Preparing Teachers to Lead Mathematics Discussions
by Timothy A. Boerst, Laurie Sleep, Deborah Loewenberg Ball & Hyman Bass — 2011
Background/Context: Discussion is central to mathematics teaching and learning, as well as to mathematics as an academic discipline. Studies have shown that facilitating discussions is complex work that is not easily done or learned. To make such complex aspects of the work of teaching learnable by beginners, recent research has focused on approaches to teacher education that decompose practice into smaller tasks or routines that can be articulated, unpacked, studied, and rehearsed.
Purpose/Objective/Research Question/Focus of Study: Drawing on the elements of Grossman et al.’s (2009) framework for pedagogies of practice in professional education, this article describes an approach to analyzing teaching practice that supports the design of teacher education in which novices to learn how to engage in high-leverage teaching practices and simultaneously develop a sense of why the work is done.
Setting: The context for the study is a mathematics methods course for prospective elementary teachers.
Research Design: The study involved qualitative analysis of both the design of the course and its implementation.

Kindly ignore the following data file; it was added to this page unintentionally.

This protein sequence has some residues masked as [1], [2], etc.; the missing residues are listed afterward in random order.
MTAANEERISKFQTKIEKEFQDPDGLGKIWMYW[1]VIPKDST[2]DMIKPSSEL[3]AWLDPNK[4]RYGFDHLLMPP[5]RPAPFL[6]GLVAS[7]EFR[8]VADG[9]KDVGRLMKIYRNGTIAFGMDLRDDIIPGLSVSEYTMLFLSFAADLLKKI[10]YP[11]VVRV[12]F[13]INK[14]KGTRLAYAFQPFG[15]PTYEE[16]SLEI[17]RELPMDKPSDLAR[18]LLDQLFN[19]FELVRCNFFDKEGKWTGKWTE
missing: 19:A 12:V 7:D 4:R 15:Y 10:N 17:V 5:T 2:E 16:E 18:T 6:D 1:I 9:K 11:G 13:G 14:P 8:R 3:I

Conclusions/Recommendations: Results from this study suggest that: (1) Decomposing teaching into nested practices of varying grain sizes that maintain the connection between techniques and domains can support beginning teachers in attending simultaneously to the how and the why of practice, as well as provide a map of teaching that teacher educators can use to support the learning of teaching. (2) Nesting early approximations of practice inside subsequent ones is a way to support beginning teachers in building toward recomposed teaching practice. As practices are nested, teacher educators can increase the complexity of the approximations by adjusting the content and authenticity of the context of practice as well as by decreasing the amount scaffolding provided. (3) Assessment is vital to pedagogies of practice. Decompositions, approximations, and representations of practice need to be developed in ways that support assessment for the array of teacher education purposes. (4) Because subject matter is at the heart of teaching, it is crucial to attend to the ways in which the content interacts with pedagogies of practice.
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